So, in the race against the clock, the clock appears to be winning right now. Credit costs will likely rise before they can be offset by higher spread income. This results in a poor earnings outlook for banks that engage in spread lending activity. To be sure, banks are doing what they can to offset the pressures on earnings. Many have cut operating expenses, to include payrolls, to better match the revenue outlook. Many are seeing lower litigation/regulatory costs as well as lower costs to service mortgages. Others are buying back stock to the extent that the regulators will allow. However, just like reserve releases, these are not sustainable sources of income growth for the banks. The only thing that will get the growth outlook back on track (and stock prices up) are the following:
- The most obvious development would be better economic growth. Faster growth would lead to better loan origination volumes, higher home prices, improved housing turnover (mortgage origination fees), continued low credit losses, improved consumer spending (credit card interchange fees), more investment banking (underwriting, M&A) and asset management fees, improved trading activity, higher interest rates and a steeper yield curve.
- Banks would also benefit tremendously from higher interest rates and a steeper yield curve, both of which would coincide with better economic growth. Under this scenario, banks would finally be able to earn higher margins for the loans they originate and hold on balance sheet. Moreover, if rates were to rise materially, banks would be more inclined to increase the supply of credit rather than parking huge amounts of money at the Fed. An improved supply of credit would increase the pace of economic growth. Can you see the virtuous cycle developing?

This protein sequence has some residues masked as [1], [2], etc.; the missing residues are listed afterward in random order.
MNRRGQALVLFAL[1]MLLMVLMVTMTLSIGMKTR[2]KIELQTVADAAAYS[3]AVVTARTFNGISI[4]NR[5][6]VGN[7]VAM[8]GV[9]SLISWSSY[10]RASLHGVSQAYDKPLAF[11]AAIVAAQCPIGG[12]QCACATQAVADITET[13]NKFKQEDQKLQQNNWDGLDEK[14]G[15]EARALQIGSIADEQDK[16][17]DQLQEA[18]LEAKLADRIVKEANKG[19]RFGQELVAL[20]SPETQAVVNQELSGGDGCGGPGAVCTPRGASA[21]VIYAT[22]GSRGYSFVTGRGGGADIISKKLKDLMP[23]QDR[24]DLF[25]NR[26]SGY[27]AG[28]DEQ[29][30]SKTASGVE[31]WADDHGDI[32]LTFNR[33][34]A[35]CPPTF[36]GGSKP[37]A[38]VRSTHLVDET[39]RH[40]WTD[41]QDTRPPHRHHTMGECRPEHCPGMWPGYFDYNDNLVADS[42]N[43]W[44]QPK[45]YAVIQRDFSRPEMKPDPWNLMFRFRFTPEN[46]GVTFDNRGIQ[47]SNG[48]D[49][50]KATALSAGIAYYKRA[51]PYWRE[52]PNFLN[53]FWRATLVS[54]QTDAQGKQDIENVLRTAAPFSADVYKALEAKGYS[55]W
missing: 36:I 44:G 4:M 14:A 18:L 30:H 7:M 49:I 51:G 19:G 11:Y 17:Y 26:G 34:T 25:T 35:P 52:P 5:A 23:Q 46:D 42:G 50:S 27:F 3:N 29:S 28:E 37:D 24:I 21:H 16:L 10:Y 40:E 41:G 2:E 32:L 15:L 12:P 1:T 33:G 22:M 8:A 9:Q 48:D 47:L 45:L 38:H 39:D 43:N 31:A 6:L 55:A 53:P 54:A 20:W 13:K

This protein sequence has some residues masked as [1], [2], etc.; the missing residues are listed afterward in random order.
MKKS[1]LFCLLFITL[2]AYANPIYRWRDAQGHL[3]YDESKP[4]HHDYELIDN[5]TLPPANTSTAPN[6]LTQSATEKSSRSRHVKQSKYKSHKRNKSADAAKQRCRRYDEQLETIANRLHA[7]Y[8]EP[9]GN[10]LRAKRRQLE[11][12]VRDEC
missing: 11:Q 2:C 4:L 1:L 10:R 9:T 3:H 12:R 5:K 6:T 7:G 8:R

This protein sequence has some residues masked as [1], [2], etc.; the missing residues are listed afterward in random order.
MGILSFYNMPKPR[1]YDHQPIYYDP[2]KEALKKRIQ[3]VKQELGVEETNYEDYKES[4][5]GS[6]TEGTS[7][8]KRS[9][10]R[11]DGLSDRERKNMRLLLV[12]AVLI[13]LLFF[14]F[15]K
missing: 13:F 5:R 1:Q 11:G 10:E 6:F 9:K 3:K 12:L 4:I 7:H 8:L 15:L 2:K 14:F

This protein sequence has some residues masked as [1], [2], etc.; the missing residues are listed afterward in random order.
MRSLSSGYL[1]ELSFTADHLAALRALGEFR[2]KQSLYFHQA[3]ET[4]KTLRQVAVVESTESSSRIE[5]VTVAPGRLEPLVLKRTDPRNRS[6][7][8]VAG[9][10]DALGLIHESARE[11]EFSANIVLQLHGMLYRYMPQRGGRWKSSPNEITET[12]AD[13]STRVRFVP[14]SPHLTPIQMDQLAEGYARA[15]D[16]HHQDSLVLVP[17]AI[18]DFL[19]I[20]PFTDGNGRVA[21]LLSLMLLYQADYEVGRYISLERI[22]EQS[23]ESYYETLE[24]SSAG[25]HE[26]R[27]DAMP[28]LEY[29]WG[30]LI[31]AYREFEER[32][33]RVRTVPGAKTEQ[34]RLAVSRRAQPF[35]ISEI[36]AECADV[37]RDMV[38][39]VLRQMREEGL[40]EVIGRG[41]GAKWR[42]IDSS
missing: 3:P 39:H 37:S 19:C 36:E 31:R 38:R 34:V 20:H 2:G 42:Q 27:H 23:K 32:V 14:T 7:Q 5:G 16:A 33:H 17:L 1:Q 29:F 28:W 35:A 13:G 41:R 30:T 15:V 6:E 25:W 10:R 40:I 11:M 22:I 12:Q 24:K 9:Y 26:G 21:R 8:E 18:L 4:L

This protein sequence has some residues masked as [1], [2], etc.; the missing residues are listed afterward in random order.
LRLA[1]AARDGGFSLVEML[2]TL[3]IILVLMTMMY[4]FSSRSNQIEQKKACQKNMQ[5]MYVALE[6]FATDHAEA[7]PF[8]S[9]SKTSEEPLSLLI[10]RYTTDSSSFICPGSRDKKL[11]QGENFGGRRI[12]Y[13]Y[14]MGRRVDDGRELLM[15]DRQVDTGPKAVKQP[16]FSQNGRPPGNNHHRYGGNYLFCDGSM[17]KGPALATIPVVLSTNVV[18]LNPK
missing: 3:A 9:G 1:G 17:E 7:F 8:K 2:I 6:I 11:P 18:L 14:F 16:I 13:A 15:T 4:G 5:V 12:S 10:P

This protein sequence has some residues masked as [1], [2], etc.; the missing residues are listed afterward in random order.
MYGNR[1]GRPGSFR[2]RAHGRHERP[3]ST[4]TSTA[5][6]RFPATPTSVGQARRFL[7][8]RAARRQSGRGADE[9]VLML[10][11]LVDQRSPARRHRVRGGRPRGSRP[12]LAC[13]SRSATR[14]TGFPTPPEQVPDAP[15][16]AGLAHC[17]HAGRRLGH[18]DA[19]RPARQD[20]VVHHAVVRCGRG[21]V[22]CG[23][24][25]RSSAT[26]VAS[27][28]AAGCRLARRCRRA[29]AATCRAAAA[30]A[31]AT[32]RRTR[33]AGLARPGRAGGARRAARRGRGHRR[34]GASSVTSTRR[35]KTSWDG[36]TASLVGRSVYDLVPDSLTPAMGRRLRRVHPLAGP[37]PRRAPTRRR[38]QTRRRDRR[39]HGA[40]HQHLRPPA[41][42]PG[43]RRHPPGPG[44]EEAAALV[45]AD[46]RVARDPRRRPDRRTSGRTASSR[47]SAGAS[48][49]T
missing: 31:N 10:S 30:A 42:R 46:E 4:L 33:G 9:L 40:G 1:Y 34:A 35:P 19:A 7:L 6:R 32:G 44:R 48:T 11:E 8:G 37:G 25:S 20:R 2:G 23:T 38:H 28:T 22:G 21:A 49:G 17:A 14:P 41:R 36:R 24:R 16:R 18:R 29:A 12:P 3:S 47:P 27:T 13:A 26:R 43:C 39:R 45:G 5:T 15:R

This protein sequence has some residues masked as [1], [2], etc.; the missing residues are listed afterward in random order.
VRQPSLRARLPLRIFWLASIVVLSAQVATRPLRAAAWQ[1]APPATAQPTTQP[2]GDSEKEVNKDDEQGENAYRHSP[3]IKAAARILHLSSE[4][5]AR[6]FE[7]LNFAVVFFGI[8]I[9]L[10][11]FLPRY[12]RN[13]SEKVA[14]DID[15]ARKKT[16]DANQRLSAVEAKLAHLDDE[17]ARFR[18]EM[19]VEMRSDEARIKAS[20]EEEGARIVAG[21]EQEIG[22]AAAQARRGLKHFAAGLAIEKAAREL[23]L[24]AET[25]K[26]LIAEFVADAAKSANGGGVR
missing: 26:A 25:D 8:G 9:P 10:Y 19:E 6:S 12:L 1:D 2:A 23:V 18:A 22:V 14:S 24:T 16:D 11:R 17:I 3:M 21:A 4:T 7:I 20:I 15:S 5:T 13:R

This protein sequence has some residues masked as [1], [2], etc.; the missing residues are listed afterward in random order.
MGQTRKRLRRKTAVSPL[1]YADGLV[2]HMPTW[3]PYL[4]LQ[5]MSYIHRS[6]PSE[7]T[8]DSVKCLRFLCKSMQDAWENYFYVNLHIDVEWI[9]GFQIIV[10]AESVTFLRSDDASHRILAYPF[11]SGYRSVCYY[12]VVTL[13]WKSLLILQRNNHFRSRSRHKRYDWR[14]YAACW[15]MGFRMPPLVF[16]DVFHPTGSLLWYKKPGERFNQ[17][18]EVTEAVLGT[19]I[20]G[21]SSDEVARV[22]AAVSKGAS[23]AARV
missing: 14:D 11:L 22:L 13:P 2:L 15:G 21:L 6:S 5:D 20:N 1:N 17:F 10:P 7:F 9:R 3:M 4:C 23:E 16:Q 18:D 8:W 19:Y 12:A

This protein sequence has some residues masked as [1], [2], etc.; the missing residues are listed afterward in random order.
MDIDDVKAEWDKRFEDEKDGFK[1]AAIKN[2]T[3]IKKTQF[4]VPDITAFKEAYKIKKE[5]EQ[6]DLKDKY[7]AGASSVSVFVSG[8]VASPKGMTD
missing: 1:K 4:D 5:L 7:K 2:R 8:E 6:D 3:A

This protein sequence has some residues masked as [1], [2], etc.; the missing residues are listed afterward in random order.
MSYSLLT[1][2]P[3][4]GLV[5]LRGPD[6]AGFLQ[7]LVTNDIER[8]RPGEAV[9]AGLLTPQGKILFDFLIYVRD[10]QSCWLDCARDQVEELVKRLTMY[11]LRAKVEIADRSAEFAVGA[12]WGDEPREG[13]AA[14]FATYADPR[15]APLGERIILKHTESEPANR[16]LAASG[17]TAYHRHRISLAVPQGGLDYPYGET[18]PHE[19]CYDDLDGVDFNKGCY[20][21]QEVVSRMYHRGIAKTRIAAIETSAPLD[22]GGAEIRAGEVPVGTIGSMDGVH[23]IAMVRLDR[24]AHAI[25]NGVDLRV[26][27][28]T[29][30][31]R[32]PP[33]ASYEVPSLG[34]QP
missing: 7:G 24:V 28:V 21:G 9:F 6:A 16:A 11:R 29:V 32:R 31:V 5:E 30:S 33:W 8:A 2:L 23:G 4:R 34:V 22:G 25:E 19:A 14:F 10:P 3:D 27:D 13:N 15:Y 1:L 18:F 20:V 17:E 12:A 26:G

- More regulatory clarity would also serve to improve the supply of credit and increase liquidity and confidence in the capital markets.
A final note on bank regulation. We have argued that by raising capital and liquidity requirements and further restricting bank activities, the Fed has effectively provided an (albeit arbitrary) optimal size for banks to target. Too small and banks don’t gain the efficiencies associated with scale. Too big and the Fed imposes onerous capital surcharges and additional oversight on enterprises it deems “Systemically Important Financial Institutions” or SIFI’s. We think it is a good thing that banks have been “de-risked”. From an investor’s perspective, we think that lower prospective bank returns (ROE’s) could be offset by higher stock valuations (price-to-earnings multiples) that reflect a lower risk of financial distress. However, we remain troubled by the arbitrary nature of the Fed’s guidance. Are there unforeseen consequences to the Fed’s actions? Has the Fed overreached in favor of safety to the detriment of credit availability and capital markets liquidity? We don’t have the answer to these questions but we think they are issues the Fed should address. I think the Fed has repeatedly proven that it makes no sense to have blind faith in their policies.
We should note that low bank valuations (relative to both historical levels and future earnings growth potential) should limit the downside in bank stocks from today’s levels. In addition, there is no way to effectively predict where interest rates will go over the next few years (although many have tried). For this reason, it may make sense to maintain some exposure to the highest-quality bank stocks and earn the dividend while we await a better operating backdrop.